Ben Poulter, AAAS Leshner Leadership Fellow, seeks answers on methane and climate
Methane is a major greenhouse gas, but one that is less well-known and understood than carbon dioxide. The first comprehensive look at the Earth’s methane budget, compiled by more than 50 scientists, was released December 12 in Environmental Research Letters and Earth System Science Data. According to Ben Poulter, one of the papers’ authors, “We know that methane levels in the atmosphere have risen 150% since before the Industrial Revolution; but there is uncertainty with the multiple sources of methane and how these sources contribute to variability in the growth of methane in the atmosphere, including a surprisingly rapid increase that began in 2014.” Uncertainty can be a challenging concept to communicate.
• Interested in Poulter’s work to investigate and quantify the sources of methane? Join the Reddit Ask Me Anything on December 12 at 5:00 pm Eastern Time.
Poulter is currently a research scientist at NASA Goddard and was previously an assistant professor of ecology at Montana State University. He applied to the AAAS Leshner Leadership Institute last year to hone his public engagement and communication skills. “Are we providing the most relevant scientific information for policymakers and the public?” he asks. The AAAS Leshner Leadership Institute trains and networks 15 mid-career scientists each year, building confidence in their science communication skills, developing relationships with policymakers and other audiences, and building capacity for more scientists to engage with publics.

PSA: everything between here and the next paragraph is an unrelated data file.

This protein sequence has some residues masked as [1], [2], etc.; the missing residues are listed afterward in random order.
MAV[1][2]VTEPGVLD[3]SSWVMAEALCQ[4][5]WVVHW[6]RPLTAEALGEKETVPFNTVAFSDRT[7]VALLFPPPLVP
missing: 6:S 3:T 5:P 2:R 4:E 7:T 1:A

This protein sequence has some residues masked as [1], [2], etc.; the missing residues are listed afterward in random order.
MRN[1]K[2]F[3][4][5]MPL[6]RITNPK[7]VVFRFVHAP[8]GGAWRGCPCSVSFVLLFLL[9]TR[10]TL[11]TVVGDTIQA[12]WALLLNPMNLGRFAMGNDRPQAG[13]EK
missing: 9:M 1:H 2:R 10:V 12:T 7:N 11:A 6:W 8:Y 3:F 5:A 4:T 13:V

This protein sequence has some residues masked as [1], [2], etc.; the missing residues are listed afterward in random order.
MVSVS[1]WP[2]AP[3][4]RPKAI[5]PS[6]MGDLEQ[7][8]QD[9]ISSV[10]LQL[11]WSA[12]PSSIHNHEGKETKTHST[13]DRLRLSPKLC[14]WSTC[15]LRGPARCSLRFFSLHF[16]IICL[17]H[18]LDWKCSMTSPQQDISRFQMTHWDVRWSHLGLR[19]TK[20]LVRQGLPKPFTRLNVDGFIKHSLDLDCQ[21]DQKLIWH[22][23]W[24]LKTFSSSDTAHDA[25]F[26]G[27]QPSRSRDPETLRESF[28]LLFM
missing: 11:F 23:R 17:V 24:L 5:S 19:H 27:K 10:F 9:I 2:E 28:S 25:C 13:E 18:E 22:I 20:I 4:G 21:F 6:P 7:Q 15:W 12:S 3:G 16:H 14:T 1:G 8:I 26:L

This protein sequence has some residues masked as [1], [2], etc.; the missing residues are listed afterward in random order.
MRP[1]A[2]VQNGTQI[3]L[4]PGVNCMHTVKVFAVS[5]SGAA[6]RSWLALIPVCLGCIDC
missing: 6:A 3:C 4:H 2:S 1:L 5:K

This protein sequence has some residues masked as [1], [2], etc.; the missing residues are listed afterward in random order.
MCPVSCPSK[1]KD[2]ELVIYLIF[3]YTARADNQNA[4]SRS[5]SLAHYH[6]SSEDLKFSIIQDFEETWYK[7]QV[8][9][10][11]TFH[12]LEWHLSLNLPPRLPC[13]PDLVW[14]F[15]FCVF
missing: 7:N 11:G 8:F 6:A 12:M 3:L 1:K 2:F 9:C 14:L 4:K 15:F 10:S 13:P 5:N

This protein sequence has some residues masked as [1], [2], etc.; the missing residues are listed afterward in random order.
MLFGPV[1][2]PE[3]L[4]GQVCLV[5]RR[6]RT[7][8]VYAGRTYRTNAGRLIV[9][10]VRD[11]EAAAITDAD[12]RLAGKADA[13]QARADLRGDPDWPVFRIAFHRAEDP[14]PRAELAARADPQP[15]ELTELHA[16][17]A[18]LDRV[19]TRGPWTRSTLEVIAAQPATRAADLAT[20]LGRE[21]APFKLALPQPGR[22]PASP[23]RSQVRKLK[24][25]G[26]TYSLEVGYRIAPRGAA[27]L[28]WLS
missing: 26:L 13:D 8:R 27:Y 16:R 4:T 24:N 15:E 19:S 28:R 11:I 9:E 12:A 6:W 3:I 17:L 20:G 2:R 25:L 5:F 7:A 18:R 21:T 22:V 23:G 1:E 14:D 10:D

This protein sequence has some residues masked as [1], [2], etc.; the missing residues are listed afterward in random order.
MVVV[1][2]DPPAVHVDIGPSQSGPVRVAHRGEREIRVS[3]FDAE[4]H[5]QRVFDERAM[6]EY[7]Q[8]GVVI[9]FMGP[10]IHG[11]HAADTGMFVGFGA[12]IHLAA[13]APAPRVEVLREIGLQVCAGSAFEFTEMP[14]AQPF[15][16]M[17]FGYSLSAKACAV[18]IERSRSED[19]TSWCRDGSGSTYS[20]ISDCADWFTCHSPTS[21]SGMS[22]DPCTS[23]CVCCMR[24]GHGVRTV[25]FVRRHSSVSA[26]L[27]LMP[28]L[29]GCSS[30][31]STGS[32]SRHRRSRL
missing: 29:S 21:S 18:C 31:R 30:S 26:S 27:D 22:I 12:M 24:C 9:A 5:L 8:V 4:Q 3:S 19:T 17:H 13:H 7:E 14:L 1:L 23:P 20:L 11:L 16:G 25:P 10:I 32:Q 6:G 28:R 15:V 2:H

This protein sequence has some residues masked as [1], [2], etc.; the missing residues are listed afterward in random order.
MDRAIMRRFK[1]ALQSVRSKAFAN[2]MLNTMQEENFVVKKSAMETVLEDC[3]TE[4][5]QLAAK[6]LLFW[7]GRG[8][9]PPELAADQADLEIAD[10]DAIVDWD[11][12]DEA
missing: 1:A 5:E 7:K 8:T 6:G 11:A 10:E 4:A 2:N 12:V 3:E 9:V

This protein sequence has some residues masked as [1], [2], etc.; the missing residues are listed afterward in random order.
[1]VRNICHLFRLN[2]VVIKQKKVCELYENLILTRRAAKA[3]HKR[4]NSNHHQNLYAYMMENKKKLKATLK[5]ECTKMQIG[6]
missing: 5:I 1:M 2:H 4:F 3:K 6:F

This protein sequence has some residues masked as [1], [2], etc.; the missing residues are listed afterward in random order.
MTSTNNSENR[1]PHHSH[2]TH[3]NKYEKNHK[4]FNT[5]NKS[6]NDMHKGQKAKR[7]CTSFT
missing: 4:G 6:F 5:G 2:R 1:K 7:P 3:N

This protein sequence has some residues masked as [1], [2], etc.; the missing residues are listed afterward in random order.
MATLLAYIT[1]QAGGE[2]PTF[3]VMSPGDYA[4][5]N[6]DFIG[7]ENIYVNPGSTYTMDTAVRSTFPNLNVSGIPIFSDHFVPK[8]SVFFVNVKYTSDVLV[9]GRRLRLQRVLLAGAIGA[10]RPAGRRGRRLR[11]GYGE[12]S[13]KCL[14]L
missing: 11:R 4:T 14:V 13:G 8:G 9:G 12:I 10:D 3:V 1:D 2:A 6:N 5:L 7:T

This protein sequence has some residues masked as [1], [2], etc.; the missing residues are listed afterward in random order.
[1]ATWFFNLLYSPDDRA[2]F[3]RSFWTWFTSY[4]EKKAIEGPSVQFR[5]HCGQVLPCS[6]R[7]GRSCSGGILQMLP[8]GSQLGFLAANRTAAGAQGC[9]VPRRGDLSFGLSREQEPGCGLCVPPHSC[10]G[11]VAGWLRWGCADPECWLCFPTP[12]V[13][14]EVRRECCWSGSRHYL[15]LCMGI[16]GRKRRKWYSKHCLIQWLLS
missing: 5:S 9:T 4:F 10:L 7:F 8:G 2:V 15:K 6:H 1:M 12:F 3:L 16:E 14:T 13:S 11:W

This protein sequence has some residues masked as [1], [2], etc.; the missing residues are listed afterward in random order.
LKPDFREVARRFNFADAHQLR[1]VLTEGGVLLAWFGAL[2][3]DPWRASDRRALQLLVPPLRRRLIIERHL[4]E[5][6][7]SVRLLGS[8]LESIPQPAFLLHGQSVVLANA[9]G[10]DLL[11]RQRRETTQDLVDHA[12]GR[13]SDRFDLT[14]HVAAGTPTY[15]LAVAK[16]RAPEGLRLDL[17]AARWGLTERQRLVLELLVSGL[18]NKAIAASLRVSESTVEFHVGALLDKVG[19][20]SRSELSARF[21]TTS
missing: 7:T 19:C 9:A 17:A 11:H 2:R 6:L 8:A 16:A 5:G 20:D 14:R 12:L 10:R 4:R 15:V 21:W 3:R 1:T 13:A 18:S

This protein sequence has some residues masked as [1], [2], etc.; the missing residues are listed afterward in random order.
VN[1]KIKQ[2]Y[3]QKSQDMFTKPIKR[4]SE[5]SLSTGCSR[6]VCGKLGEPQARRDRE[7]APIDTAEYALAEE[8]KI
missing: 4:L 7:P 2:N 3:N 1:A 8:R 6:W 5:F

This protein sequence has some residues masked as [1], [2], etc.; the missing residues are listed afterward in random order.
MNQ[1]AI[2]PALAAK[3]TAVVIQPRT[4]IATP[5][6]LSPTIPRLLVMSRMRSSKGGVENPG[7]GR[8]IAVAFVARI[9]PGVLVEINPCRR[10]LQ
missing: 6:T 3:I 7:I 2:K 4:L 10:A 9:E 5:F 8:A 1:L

Asked for advice to other scientists interested in engaging with the public, Poulter says, “Let your enthusiasm and passion for your science and the importance of your work as it relates to societal issues help you be persistent in overcoming the challenges. Remind yourself that if you do not take on the responsibility for public engagement, then who will?”
Poulter’s Ecosystem Dynamics Lab at Montana State University and his research at NASA explore the interaction of plant life cycle events and how ecosystems respond to changes in climate, atmospheric gas concentrations, and land cover. The new global methane budget report explains the known sources (where it comes from) and sinks (where it goes) of atmospheric methane during 2000-2012. Although atmospheric methane concentrations remained relatively stable from 2000 to 2006, rapid increases were seen in 2007 and then again in 2014. The report provides a methodology for future annual assessments, including understanding the recent observed increase in methane concentrations in 2014. Poulter says that annual assessments and presentation of data are critical for rapid interpretation as well as educating decision-makers and informing policy.
Poulter sees a need to communicate with diverse audiences about the complexity of identifying methane sources and interactions with natural systems. As a greenhouse gas, methane traps more heat than carbon dioxide but its lifespan in the atmosphere is about 12 years, unlike the 100 years carbon dioxide may stay in the atmosphere. Clarifying the science and understanding where uncertainty lies when looking at greenhouse gases is the type of information decision-makers can consider in evaluating policies for adapting to or mitigating the impacts of climate change. For example, reducing emissions may provide at least short-term opportunities for mitigation of climate impacts.
Poulter continues to work on his public engagement and communication skills at NASA while conducting research on carbon and methane budgets in land-based ecosystems.